When a baby dolphin leaps off the backseat of your vehicle, you may think it’s cute and playful, but this is not the case.
The dolphin may be a playful youngster but it may have been born with a condition that can cause permanent damage.
Dolphins have been breeding in captivity in captivity since the late 1960s and the International Union for the Conservation of Nature has named them the world’s endangered species.
They are found throughout the oceans from the South Pacific to South America and the Caribbean.
The baby dolphin is still very young and could potentially suffer a lot, but it has been born in captivity to an adult female, so its health is not guaranteed.
The new study was published in the journal Animal Welfare.
Researchers found that while the baby dolphin might be playful, the mother could cause serious damage.
Researchers at the University of Auckland studied the behaviour of five captive dolphins at the Dolphinarium in Auckland, New Zealand.
The researchers found that the baby was more likely to be distressed and jump when its mother jumped off its back, rather than the other way round.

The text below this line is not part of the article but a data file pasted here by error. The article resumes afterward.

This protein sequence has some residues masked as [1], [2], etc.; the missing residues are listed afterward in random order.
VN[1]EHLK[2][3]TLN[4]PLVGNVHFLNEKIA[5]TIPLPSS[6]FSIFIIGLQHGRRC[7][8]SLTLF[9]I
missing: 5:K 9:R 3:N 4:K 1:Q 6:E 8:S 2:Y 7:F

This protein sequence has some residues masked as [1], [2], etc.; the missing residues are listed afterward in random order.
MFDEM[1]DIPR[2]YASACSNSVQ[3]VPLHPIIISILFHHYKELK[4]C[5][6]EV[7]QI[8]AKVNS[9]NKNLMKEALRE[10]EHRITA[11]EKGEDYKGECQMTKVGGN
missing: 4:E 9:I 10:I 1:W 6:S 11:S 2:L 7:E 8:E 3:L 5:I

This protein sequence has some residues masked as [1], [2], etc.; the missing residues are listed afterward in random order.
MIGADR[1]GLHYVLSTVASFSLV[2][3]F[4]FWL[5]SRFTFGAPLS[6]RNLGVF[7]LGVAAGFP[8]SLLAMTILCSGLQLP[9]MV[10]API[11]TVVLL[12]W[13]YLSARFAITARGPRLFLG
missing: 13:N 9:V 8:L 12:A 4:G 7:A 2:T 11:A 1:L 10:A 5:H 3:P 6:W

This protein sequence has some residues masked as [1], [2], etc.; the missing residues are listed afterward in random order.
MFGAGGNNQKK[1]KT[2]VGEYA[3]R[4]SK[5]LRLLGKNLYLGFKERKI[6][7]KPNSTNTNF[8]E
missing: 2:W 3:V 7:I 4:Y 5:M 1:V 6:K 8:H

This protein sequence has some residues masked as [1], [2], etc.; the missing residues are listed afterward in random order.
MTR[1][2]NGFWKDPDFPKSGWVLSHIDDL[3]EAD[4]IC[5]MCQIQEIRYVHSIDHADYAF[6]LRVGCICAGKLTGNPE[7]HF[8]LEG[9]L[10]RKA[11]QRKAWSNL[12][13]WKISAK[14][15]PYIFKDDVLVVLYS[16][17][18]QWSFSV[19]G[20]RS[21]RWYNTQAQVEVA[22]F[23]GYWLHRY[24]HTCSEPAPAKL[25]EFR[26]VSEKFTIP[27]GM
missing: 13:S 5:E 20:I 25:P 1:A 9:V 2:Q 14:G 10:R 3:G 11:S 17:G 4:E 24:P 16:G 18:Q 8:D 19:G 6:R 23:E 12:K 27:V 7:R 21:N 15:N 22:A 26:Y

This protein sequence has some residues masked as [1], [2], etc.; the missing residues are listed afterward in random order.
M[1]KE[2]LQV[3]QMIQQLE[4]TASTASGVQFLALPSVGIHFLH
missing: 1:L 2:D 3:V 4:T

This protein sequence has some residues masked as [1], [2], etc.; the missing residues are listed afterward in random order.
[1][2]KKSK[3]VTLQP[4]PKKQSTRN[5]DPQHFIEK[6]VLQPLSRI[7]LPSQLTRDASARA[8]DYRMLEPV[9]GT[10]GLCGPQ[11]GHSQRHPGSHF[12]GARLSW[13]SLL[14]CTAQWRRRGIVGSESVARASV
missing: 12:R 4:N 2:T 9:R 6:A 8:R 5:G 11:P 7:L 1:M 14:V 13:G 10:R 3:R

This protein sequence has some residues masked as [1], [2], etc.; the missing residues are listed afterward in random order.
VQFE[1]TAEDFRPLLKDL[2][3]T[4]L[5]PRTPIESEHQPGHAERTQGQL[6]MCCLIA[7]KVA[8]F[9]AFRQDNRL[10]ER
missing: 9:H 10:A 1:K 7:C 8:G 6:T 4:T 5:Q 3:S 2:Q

Researchers say that if a mother dolphin is distressed or injured, it can cause lasting damage to its offspring.
Dolphin welfare is of paramount importance.
The International Union of the Conservation, Trade and Conservation (IUCN) has declared dolphin welfare to be an urgent priority for conservation.
There is no known cure for dolphin welfare.
The research team said that while it is possible to reduce the risk of injury by giving dolphins water bottles, this would not help to prevent harm.
Dry land habitats are ideal for breeding and care.
The baby dolphins could be put to sleep by an adult dolphin.
The New Zealand Dolphinarium said that the study showed that the care of young dolphins was not always safe and that there are no known safe breeding sites.
The IUCN has also said that dolphin welfare is not an issue in the South Atlantic and the Pacific Ocean.
There are no plans to place young dolphins in an environment that is more conducive to the welfare of their offspring.
In a statement, the New Zealand Department of Conservation said: “We are not aware of any recent reports of harm to the health or welfare of young New Zealand dolphins.
Danae Dickson, a spokeswoman for the New South Wales Department of Primary Industries said:”We will work with the research team to support them in their work.
We will continue to monitor their work closely to ensure they are making progress.
“She added that the state had no plans at this stage to place any dolphins in marine parks or creeks.